The House Select Subcommittee on the Coronavirus Crisis released its Final Report on Friday. In case you don’t want to read the entire 208 pages with 892 footnotes, here’s a spoiler: the Trump administration was the villain and the Biden administration the hero in what we all know from experience and observation has been a very deadly, twisted set of events these past few years.
Entitled “Preparing for and Preventing the Next Public Health Emergency: Lessons Learned from the Coronavirus Crisis,” the report places blame where it’s due but aims to suggest how the federal government can do better with preventing and handling the next crisis. (Another spoiler: not electing Donald Trump or anyone like him as the nation’s chief executive ever again would be wise.)
The Subcommittee’s voluminous report arrives after reviewing over 950,000 documents, sending nearly 400 letters, holding 42 public briefings and hearings, publishing 37 staff reports, and conducting and transcribing 24 interviews. While the report found that the United States entered the crisis with a chronically underfunded public health infrastructure, the particularly dismal situation in the United States was “in no small part” due to the Trump administration’s failures.
The problem was far more sinister and disturbing than a President of the United States merely being asleep at the wheel. “Once the coronavirus outbreak erupted into a full-blown crisis,” the report explained, “the Trump Administration engaged in an unprecedented campaign to control and even manipulate the work of scientists leading the public health response.”
Specifically, the Trump administration blocked CDC communications with the public while manipulating guidance, and it interfered with the FDA’s efforts, pressuring that agency to reauthorize hydroxychloroquine after it was proven ineffective and dangerous. “On top of all this,” the report notes, Trump pushed a “dangerous and discredited herd immunity via mass infection” long before vaccines arrived.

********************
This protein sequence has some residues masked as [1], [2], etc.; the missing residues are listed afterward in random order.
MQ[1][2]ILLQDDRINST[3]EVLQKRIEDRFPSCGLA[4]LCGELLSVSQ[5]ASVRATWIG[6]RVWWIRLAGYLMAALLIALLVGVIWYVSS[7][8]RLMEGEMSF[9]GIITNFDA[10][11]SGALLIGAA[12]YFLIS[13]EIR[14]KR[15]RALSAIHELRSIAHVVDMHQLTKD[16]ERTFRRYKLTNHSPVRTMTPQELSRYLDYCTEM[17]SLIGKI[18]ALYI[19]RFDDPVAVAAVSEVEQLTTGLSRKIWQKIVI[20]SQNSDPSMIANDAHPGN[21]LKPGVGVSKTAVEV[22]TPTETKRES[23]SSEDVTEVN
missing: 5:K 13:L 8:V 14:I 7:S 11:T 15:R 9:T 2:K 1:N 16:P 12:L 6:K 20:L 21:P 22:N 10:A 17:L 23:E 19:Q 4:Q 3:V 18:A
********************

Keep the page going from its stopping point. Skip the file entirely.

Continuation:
The report singles out Trump individually numerous times for coronavirus crisis villainy. For example, the report cites a Cornell University study that, after analyzing 38 million pandemic articles, concluded that Trump was the “single largest driver of coronavirus misinformation between January 1 and May 26, 2020.” The report also details how misinformation has translated into undeserved harassment, threats, and attacks on public health officials.
By contrast, the report notes, the Biden administration “took immediate action” to reverse the former guy’s malevolence, including a sweeping vaccination campaign that aided a “historic economic recovery” that quickly regained jobs lost to the pandemic. The American Rescue Plan also helped ensure an end to the crisis phase, such as providing the funding needed to safely reopen 99% of schools.
The Subcommittee’s report offers 30 recommendations to improve the United States’ handling of public health and economic emergencies. However, the biggest takeaway is what we already knew—that Trump, for his own political and narcissistic reasons, worked hard to not keep America safe. In further exposing Trump’s role in this crisis, this report serves as yet another reminder that elections have consequences.